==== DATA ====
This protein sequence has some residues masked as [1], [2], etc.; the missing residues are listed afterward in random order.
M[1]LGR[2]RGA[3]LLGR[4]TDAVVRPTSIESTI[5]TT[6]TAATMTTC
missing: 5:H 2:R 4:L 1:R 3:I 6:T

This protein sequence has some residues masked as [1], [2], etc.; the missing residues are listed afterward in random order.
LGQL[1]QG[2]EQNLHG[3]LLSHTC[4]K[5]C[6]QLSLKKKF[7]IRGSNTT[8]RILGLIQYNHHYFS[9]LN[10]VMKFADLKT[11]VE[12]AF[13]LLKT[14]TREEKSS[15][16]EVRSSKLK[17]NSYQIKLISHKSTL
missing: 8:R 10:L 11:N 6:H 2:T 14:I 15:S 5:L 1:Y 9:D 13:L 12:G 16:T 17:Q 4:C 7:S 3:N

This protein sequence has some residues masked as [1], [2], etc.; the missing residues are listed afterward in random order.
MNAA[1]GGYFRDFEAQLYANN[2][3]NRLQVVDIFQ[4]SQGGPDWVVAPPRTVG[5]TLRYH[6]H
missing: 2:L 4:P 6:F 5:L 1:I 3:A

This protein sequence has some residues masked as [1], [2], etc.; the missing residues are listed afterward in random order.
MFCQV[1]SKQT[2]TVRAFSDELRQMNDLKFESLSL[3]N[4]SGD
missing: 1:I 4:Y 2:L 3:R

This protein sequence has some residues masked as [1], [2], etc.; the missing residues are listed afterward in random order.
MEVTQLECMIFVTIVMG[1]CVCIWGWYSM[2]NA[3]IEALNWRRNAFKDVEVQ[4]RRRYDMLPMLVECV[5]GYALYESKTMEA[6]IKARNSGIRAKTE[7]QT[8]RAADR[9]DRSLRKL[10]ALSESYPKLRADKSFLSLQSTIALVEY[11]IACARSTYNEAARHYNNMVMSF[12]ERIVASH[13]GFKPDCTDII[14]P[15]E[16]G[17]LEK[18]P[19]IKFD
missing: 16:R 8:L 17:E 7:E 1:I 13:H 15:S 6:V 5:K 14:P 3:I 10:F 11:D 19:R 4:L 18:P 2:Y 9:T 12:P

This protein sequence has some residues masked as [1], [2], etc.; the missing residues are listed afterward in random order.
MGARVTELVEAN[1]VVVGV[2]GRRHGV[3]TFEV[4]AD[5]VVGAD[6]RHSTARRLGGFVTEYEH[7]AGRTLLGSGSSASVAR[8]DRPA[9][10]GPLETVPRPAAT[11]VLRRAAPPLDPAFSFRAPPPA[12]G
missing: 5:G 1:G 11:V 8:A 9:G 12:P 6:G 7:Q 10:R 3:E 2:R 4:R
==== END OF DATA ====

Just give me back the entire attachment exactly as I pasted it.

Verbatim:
This protein sequence has some residues masked as [1], [2], etc.; the missing residues are listed afterward in random order.
M[1]LGR[2]RGA[3]LLGR[4]TDAVVRPTSIESTI[5]TT[6]TAATMTTC
missing: 5:H 2:R 4:L 1:R 3:I 6:T

This protein sequence has some residues masked as [1], [2], etc.; the missing residues are listed afterward in random order.
LGQL[1]QG[2]EQNLHG[3]LLSHTC[4]K[5]C[6]QLSLKKKF[7]IRGSNTT[8]RILGLIQYNHHYFS[9]LN[10]VMKFADLKT[11]VE[12]AF[13]LLKT[14]TREEKSS[15][16]EVRSSKLK[17]NSYQIKLISHKSTL
missing: 8:R 10:L 11:N 6:H 2:T 14:I 15:S 5:L 1:Y 9:D 13:L 12:G 16:T 17:Q 4:C 7:S 3:N

This protein sequence has some residues masked as [1], [2], etc.; the missing residues are listed afterward in random order.
MNAA[1]GGYFRDFEAQLYANN[2][3]NRLQVVDIFQ[4]SQGGPDWVVAPPRTVG[5]TLRYH[6]H
missing: 2:L 4:P 6:F 5:L 1:I 3:A

This protein sequence has some residues masked as [1], [2], etc.; the missing residues are listed afterward in random order.
MFCQV[1]SKQT[2]TVRAFSDELRQMNDLKFESLSL[3]N[4]SGD
missing: 1:I 4:Y 2:L 3:R

This protein sequence has some residues masked as [1], [2], etc.; the missing residues are listed afterward in random order.
MEVTQLECMIFVTIVMG[1]CVCIWGWYSM[2]NA[3]IEALNWRRNAFKDVEVQ[4]RRRYDMLPMLVECV[5]GYALYESKTMEA[6]IKARNSGIRAKTE[7]QT[8]RAADR[9]DRSLRKL[10]ALSESYPKLRADKSFLSLQSTIALVEY[11]IACARSTYNEAARHYNNMVMSF[12]ERIVASH[13]GFKPDCTDII[14]P[15]E[16]G[17]LEK[18]P[19]IKFD
missing: 16:R 8:L 17:E 7:E 1:I 13:H 15:S 6:V 5:K 14:P 3:I 10:F 11:D 19:R 4:L 18:P 2:Y 9:T 12:P

This protein sequence has some residues masked as [1], [2], etc.; the missing residues are listed afterward in random order.
MGARVTELVEAN[1]VVVGV[2]GRRHGV[3]TFEV[4]AD[5]VVGAD[6]RHSTARRLGGFVTEYEH[7]AGRTLLGSGSSASVAR[8]DRPA[9][10]GPLETVPRPAAT[11]VLRRAAPPLDPAFSFRAPPPA[12]G
missing: 5:G 1:G 11:V 8:A 9:G 12:P 6:G 7:Q 10:R 3:E 2:R 4:R